Ovary abortion in olive appears to results mostly from competition among flowers (and ovaries, the future fruits) for resources, which are insufficient for all flowers to develop, given the redundant flowering. The onset of this competition occurs very early and affects both pistil abortion and fruit set, as we will see later (Hartmann, 1950; Uriu, 1959; Cuevas et al., 1994; Perica et al., 2001; Levin & Lavee, 2005). Conditions that affect competition among flowers/fruits or that decrease available resources, usually result in increased abortion and decreased fruit set. Among such conditions are: N deficiency, foliar diseases and low leaf-to-bud ratio, (Petri, 1920; Morettini, 1951; Uriu, 1953, 1959; Fernandez-Escobar et al., 2008); water stress (Melis, 1923; Brooks, 1948; García Gálvez, 2005); insufficient light (Bottari, 1951; Dimassi et al., 1999); adverse climactic conditions and high yield in previous year (Rallo et al., 1981; Rapoport & Rallo, 1991; Lavee, 1996; Cuevas et al., 1994); abundant flowering in current year (Reale et al., 2006); and unfavorable inflorescence position in the canopy (Cuevas & Polito, 2004; Seifi et al., 2008). Aborted flowers do not contain starch, suggesting a link between nutrient availability and pistil abortion (Reale et al., 2009). Removing part of the inflorescences reduces drastically the ovary abortion in olive (Seifi et al., 2008).
On the other hand, pistil abortion is known to be under genetic control, varying with the cultivar (Campbell, 1911; Morettini, 1939, 1951; Magherini, 1971; Lavee, 1996; Lavee
4. Fruit set
As mentioned above, fruit set is very low in olive (Hartmann, 1950). It is often believed that positively affectingit (i.e. reducing it) would lead to greater yields. However, many studies show that when flower numbers are artificially reduced, fruit set increases proportionally, leading to similar numbers of set fruits (Suarez et al., 1984, Rallo & Fernandez-Escobar, 1985, Lavee et al., 1996, 1999). This is interpreted as a tendency of the olive tree to set a fixed mass of fruits, that is independent of flower number. This fixed mass is referred to as the fruiting potential (Lavee et al., 1996), and depends on the genotype and environmental factors. Hence, as soon as fruit set reaches such potential, based on tree reserves, the rest of the flowers may drop.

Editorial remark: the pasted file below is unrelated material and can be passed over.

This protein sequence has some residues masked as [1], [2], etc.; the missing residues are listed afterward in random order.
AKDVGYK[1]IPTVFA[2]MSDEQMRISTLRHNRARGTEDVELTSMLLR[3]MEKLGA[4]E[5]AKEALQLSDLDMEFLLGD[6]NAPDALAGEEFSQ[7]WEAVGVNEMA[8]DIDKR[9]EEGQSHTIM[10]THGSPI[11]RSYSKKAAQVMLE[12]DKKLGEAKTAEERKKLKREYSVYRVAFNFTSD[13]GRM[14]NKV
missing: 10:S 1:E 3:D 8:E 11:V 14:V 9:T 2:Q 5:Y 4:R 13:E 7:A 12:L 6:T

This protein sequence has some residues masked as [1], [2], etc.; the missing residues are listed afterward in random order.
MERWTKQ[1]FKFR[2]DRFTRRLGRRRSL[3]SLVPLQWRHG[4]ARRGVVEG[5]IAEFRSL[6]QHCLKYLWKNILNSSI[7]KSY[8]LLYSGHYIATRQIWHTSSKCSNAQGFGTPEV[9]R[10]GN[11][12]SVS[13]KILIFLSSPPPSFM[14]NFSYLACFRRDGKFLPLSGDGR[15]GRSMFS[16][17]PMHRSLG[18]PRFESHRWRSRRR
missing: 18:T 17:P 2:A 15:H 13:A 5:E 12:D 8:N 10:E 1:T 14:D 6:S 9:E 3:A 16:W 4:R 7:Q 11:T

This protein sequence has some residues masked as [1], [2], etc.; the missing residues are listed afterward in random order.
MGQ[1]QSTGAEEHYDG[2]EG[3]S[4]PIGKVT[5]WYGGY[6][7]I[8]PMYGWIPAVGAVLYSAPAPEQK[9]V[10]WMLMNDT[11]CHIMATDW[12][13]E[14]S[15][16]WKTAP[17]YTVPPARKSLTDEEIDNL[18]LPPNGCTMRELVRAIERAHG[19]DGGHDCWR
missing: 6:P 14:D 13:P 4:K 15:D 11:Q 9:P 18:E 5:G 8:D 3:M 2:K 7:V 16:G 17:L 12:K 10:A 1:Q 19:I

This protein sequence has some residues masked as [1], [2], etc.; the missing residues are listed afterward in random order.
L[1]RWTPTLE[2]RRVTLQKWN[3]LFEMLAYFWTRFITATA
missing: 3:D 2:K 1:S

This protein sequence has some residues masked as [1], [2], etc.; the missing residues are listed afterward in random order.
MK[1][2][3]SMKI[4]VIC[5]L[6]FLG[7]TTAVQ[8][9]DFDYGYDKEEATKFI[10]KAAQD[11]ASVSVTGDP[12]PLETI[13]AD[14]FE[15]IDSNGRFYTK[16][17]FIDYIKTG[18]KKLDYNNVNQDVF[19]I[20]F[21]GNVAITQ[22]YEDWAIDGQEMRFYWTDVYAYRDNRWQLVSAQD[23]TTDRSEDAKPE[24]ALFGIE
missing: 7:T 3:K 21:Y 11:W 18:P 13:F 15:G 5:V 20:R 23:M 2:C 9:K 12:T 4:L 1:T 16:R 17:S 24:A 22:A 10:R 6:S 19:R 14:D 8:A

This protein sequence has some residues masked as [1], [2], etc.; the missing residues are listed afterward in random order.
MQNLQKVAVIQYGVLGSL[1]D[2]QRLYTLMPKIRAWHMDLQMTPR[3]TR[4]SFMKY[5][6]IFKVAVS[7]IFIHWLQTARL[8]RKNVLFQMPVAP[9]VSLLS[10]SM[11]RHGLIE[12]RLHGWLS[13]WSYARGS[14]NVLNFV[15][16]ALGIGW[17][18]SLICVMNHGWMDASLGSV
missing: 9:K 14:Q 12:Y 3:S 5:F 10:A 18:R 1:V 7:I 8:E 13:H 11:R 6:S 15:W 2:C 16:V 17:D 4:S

Competition for resources among flowers in olive is reported in many studies (Suarez et al., 1984; Cuevas et al., 1994; Lavee et al., 1999; Seifi et al., 2008; Rapoport & Rallo, 1991; Cuevas et al., 1995). Rugini and Pannelli (1993) showed that fruit set increases when shoot development is mechanically or chemically slowed down, further supporting the hypothesis that competition drives fruit set. Given that resource availability affects fruit set, large-fruited cultivars, having larger ovaries/flowers (Rosati et al., 2009), which need more resources, set fewer fruits, though total fruit mass is similar (Rosati et al., 2010). This suggests compensation between fruit number and size. The genetic effect on fruit set, appears thus to result from different degrees of competition for resources among ovary/flowers of different sizes. This would explain why small-fruited cultivars like Arbequina and Arbosana tend to produce several fruits per inflorescence, while table-olive (i.e. large-fruited) cultivarstypically produce only one, but bigger fruit. Nor can it be argued that the small size in small-fruited cultivars is the result of a higher fruit set and consequent source limitations. In fact, aside from the fact that the fruit of these small-fruited cultivars is smaller already at bloom (i.e. the ovary), well before fruit set is decided, thinning fruits to reduce competition increases fruit size minimally, but does not result in fruit size comparable to that of large-fruited cultivars (Rosati et al., 2010). This suggests that differences in fruit size are mainly of genetic origin. Clearly, the ultimate fruit size depends also on resource availability, and varies up to more than 100% within the same cultivar, but among cultivars fruit size may vary much more than that (Barranco, 1999), up to 600% (Rosati et al., 2009). Hence, adjusting fruit load across cultivars with extremely different fruit size needs a wider compensation mechanism than just adjusting fruit size: this mechanism appears to be the adjustment of fruit set.